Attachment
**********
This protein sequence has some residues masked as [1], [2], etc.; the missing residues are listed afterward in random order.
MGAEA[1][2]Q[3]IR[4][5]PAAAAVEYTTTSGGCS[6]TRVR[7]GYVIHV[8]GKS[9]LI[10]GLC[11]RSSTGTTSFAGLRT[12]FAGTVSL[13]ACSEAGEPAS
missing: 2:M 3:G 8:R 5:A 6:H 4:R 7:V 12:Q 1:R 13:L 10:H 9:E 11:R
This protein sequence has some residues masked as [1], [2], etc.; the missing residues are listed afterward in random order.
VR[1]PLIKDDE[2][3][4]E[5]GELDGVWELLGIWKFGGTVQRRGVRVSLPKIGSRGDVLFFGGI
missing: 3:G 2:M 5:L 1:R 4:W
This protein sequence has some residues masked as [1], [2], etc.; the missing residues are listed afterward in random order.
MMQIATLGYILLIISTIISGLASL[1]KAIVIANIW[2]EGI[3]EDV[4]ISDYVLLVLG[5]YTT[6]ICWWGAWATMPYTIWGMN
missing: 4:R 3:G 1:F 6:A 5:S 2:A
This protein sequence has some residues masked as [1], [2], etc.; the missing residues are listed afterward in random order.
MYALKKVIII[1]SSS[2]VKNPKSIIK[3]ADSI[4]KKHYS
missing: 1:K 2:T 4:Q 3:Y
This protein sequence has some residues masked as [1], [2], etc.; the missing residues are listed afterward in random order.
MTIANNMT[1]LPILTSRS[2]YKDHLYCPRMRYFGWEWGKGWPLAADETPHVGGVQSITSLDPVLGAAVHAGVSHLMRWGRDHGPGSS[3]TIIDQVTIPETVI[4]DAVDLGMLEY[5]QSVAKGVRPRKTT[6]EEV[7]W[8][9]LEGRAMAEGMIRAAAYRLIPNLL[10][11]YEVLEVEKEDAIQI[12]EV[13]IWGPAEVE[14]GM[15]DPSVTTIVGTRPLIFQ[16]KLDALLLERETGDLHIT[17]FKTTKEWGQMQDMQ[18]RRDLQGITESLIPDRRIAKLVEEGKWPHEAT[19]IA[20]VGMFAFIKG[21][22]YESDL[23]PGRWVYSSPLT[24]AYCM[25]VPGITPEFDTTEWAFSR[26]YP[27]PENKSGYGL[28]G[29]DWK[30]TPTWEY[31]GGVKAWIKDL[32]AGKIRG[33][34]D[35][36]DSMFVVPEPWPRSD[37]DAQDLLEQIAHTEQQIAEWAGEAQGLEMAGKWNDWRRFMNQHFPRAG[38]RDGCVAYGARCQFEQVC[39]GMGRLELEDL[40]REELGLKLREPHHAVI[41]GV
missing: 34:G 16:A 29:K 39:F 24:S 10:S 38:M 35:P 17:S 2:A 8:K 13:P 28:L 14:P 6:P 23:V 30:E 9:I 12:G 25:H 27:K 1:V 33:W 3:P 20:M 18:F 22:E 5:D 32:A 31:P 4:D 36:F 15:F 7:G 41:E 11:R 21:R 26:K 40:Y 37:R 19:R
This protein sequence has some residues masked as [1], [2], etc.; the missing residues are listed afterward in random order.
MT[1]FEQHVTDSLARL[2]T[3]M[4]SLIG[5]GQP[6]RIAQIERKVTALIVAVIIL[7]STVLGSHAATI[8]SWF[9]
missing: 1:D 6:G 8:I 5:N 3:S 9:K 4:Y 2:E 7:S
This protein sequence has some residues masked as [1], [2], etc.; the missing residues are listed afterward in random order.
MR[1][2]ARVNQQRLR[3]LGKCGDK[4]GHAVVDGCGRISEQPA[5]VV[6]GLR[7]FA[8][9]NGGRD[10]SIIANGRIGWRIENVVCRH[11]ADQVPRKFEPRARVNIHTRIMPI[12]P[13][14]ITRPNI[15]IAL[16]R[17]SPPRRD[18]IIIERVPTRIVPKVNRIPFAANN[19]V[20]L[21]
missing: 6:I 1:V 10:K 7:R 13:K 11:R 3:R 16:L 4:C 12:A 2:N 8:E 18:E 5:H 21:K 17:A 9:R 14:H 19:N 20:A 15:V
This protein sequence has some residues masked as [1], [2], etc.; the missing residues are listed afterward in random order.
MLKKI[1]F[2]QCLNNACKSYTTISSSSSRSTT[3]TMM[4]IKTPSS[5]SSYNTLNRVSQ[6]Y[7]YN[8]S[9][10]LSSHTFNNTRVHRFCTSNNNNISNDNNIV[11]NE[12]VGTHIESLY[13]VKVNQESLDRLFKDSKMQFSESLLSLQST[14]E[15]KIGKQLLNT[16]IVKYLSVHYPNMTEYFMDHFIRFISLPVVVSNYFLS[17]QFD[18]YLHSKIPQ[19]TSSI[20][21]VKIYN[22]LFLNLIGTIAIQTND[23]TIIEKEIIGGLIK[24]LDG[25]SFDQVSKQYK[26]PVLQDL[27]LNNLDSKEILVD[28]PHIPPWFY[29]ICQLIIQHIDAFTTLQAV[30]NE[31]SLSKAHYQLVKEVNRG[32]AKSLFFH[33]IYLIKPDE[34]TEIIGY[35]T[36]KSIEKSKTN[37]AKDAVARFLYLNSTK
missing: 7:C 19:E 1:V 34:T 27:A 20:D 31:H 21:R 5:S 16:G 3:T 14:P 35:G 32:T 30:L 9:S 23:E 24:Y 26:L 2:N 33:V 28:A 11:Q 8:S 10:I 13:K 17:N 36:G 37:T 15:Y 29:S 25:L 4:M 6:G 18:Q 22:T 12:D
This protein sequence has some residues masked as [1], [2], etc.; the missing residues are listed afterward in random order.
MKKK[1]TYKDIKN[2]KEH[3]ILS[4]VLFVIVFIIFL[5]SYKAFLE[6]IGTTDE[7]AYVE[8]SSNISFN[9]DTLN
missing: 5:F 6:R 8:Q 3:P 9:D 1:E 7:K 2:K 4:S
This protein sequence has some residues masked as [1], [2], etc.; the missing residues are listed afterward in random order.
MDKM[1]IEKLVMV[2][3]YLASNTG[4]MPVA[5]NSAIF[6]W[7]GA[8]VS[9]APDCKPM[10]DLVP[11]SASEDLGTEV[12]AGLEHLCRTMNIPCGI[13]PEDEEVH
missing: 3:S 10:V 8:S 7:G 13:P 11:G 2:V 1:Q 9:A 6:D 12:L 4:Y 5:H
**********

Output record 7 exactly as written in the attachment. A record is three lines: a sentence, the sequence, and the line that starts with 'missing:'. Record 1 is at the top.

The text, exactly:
This protein sequence has some residues masked as [1], [2], etc.; the missing residues are listed afterward in random order.
MR[1][2]ARVNQQRLR[3]LGKCGDK[4]GHAVVDGCGRISEQPA[5]VV[6]GLR[7]FA[8][9]NGGRD[10]SIIANGRIGWRIENVVCRH[11]ADQVPRKFEPRARVNIHTRIMPI[12]P[13][14]ITRPNI[15]IAL[16]R[17]SPPRRD[18]IIIERVPTRIVPKVNRIPFAANN[19]V[20]L[21]
missing: 6:I 1:V 10:K 7:R 13:K 11:R 3:R 16:L 4:C 12:A 2:N 8:E 18:E 5:H 21:K 17:A 9:R 14:H 19:N 20:A 15:V